Tennessee Home Garden Variety Trials 2019 – Part 2

We received our selections for the 2019 variety trials today.  Many of these varieties were developed here in The South or tWe will be participating in the following tests:

Heritage Pole Bean: Turkey Craw vs. Hill Family Greasy

Turkey Craw is an heirloom variety originally grown in parts of Virginia, North Carolina and Tennessee.  It is ready in 67 days as a fresh bean and up to 100 days for dried beans.  Legend has it that a hunter found the first of these beans in the craw of a wild turkey- hence the name.  Hill Family Greasy beans originate from Haywood County, North Carolina.  These types of beans are traditionally called “greasy” because their pods are smooth and not fuzzy or textured like other varieties of green beans.

Compact Cucumber: Spacemaster vs. Bush Crop

The Spacemaster cucumber is a 60-day variety with vines that grow up to a maximum length of 3 feet.  We are particularly interested in varieties like this because we grow primarily in raised beds and containers.  Bush Crop is a similar variety that is ready for picking in 60-62 days.

Pickler Cucumber: Cool Customer vs. H-19 Little Leaf

Cool Customer and H-19 Little Leaf are traditional pickling cucumbers.  Cool Customer is ready in 55 days.  H-19 Little Leaf is a hybrid developed at The University of Arkansas and is ready in 57 days.

Genovese Basil: Dolce Fresca vs. Aroma II

Dolce Fresca is an All-American Selections winner from 2015 and is supposedly slow to bolt.  Aroma II is another hybrid that is slow to bolt.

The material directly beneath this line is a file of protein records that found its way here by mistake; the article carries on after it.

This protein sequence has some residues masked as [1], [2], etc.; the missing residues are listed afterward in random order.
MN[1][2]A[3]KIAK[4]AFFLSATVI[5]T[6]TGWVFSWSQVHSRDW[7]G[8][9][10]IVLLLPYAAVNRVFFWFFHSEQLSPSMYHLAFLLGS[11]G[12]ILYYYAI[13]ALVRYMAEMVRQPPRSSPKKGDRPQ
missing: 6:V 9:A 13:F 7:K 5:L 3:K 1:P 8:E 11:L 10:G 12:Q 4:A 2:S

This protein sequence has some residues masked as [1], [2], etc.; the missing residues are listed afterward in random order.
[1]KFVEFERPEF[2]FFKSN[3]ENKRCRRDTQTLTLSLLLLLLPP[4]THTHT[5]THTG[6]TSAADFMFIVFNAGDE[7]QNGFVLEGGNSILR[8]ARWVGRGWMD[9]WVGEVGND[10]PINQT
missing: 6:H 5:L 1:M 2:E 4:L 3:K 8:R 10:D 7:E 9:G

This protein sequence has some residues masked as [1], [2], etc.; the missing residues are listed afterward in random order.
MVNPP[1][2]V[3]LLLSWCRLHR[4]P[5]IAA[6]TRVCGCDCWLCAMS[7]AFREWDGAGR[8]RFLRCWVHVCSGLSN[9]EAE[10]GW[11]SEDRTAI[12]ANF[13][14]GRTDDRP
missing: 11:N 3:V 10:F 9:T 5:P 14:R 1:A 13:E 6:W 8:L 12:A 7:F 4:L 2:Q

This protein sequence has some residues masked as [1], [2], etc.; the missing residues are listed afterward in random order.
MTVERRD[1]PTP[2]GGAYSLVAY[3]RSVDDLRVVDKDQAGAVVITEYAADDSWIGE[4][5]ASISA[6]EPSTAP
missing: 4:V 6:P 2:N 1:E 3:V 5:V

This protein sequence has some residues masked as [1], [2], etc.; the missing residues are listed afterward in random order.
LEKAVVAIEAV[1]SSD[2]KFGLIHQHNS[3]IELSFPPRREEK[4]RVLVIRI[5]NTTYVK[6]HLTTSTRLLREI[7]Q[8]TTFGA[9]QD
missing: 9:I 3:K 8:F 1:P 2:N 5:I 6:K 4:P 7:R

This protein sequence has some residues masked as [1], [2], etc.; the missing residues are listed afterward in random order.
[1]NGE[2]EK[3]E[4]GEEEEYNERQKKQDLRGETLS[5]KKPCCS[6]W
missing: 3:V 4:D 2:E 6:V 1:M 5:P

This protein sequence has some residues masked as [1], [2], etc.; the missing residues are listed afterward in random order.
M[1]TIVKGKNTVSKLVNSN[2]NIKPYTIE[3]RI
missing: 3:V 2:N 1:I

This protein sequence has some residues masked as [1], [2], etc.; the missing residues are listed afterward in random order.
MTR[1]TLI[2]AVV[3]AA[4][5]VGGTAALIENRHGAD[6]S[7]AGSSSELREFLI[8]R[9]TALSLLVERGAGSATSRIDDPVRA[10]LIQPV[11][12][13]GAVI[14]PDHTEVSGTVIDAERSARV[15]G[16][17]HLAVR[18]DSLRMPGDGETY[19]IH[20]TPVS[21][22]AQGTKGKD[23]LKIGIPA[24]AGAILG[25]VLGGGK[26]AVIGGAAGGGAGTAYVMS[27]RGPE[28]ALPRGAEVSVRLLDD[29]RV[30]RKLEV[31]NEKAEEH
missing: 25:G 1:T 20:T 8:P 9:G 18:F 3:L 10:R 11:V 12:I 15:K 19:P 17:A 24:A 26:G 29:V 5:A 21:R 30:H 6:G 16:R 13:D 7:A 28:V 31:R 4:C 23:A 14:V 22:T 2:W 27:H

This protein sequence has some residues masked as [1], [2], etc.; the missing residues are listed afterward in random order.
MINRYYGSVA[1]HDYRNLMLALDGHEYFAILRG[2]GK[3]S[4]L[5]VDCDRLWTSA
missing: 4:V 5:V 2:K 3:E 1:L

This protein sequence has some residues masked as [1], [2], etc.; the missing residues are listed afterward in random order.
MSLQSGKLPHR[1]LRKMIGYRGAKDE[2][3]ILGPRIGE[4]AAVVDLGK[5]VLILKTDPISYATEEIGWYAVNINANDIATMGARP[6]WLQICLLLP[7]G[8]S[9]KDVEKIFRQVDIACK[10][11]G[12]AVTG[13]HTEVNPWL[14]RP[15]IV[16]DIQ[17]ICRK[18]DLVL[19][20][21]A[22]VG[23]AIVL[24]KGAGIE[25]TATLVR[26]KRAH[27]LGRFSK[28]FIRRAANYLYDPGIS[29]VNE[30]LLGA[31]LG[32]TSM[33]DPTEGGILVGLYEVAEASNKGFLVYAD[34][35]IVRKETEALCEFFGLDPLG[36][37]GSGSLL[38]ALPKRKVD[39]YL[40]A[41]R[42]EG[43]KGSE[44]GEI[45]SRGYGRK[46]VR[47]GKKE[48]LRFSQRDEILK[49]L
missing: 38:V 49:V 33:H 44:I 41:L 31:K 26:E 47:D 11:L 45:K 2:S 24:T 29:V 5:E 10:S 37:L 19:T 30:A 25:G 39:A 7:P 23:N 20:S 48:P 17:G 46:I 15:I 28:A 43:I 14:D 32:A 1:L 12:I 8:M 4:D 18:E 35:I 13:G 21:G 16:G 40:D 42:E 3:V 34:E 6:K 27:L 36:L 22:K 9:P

Nasturtium: Alaska vs. Trailing

I have always been a fan of nasturtiums but have never grown either of these varieties.  Alaska has variegated foliage and Trailing has traditional foliage.

We also chose to participate in a “free” blind bean trial and received two additional packets with just an identification number on them.  The package also included some plant markers as well as some evaluation forms to submit at the end of the season.

We will start the basil this weekend and the nasturtiums later on this month.  We will take care of everything else in April after the last frost date.

1 Comment

Leave a Reply

Fill in your details below or click an icon to log in:

WordPress.com Logo

You are commenting using your WordPress.com account. Log Out /  Change )

Google photo

You are commenting using your Google account. Log Out /  Change )

Twitter picture

You are commenting using your Twitter account. Log Out /  Change )

Facebook photo

You are commenting using your Facebook account. Log Out /  Change )

Connecting to %s